Marcus Sorensen – Chris Tierney – Mikkel Boedker

Paul Martin – Brent Burns
Marc-Edouard Vlasic – Justin Braun
Brenden Dillon – David Schlemko

Martin Jones (starter)
Aaron Dell

Drake Caggiula – Connor McDavid – Leon Draisaitl
Milan Lucic – Ryan Nugent-Hopkins – Jordan Eberle
Patrick Maroon – Mark Letestu – Zack Kassian
Benoit Pouliot – David Desharnais – Anton Slepyshev

Oscar Klefbom – Adam Larsson
Andrej Sekera – Kris Russell
Darnell Nurse – Matt Benning

Cam Talbot (starter)
Laurent Brossoit


Sharks: None.

Oilers: Tyler Pitlick (torn ACL) is out.


The Sharks are 1-10 all-time when trailing a series three games to two. They are 6-4 all-time in Game 7s.

The Sharks’ all-time record in a Game 6 is 6-17, including 3-7 at home.


“I thought we played a pretty good game. Maybe we sat back a little in the third. I thought we did a good job limiting their chances. They had one good shot they buried. Maybe we weren’t quite on the attack as much as the first two periods.” – David Schlemko, after Game 5


Sharks not satisfied with single point, believe skid will strengthen them

Sharks not satisfied with single point, believe skid will strengthen them

Well, the Sharks certainly made it interesting. Every time the Ducks scored a goal on Friday evening, the Sharks came back and were able to tie things up. They even got the game-tying goal late in the third period that took their contest into overtime – at least, before they lost 4-3.

Perhaps at a different time of year, getting their first point in five games would feel better. Not on this night. 

The focus remains on the work to be done with just seven games left in the regular season. For Team Teal, they need to clean their game up and get back into the win column.

“It’s better than nothing, but overall, we’re just not finding ways to win games now,” Timo Meier told the media in Anaheim regarding the single point. “We’ve got to find a way to win games. It’s an important time of the year. Playoffs are really close.”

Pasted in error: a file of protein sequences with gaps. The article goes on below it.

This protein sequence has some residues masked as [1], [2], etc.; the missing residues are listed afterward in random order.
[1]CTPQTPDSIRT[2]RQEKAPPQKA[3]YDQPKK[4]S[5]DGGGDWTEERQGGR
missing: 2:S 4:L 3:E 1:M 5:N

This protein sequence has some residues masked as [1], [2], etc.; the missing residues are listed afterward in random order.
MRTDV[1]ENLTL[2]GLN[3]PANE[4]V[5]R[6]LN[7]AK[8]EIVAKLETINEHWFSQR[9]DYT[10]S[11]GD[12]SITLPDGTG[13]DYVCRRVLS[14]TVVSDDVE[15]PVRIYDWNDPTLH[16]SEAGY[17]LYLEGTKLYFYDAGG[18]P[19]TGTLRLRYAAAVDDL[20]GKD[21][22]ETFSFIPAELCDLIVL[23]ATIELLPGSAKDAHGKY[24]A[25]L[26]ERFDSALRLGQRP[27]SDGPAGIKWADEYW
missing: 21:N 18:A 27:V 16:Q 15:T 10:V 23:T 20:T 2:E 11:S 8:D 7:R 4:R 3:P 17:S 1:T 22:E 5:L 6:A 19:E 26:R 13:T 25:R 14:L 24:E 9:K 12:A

San Jose put a better effort on the ice on Friday than they did the previous evening in LA against the Kings, but the opportunistic Ducks were able to bury more of their chances,

"I don’t think we gave them very much," Peter DeBoer said. "Every chance they got, they stuck in the net, though."

DeBoer was more critical of the team a second night in a row, and rightfully so. Despite outshooting the opposition, the Sharks weren’t able to find the back of the net enough times. They allowed two goals while playing on the penalty kill and tallied 14 giveaways. Plus, outside of Meier’s power-play marker, San Jose still went one-for-five on the man advantage. Despite tying the score up three times, the Sharks couldn’t keep the Ducks from responding.

Clearly, all areas of the game need to be tweaked.

“We’ve got to find a way to get an extra save, and on (the other) end we’ve got to find a way to get another goal,” DeBoer said. “We could’ve used a power-play goal tonight -- another one.”

Perhaps the only silver lining, as Meier put it, is that the Sharks are going through this stretch now instead of once they get into the playoffs. San Jose is still trying to get some of its key players healthy and into the lineup so they can make a deep playoff run with the lines and pairs they want. The goal, at least at the moment, is to make sure this five-game skid is a lesson to learn from and not a prelude to the future.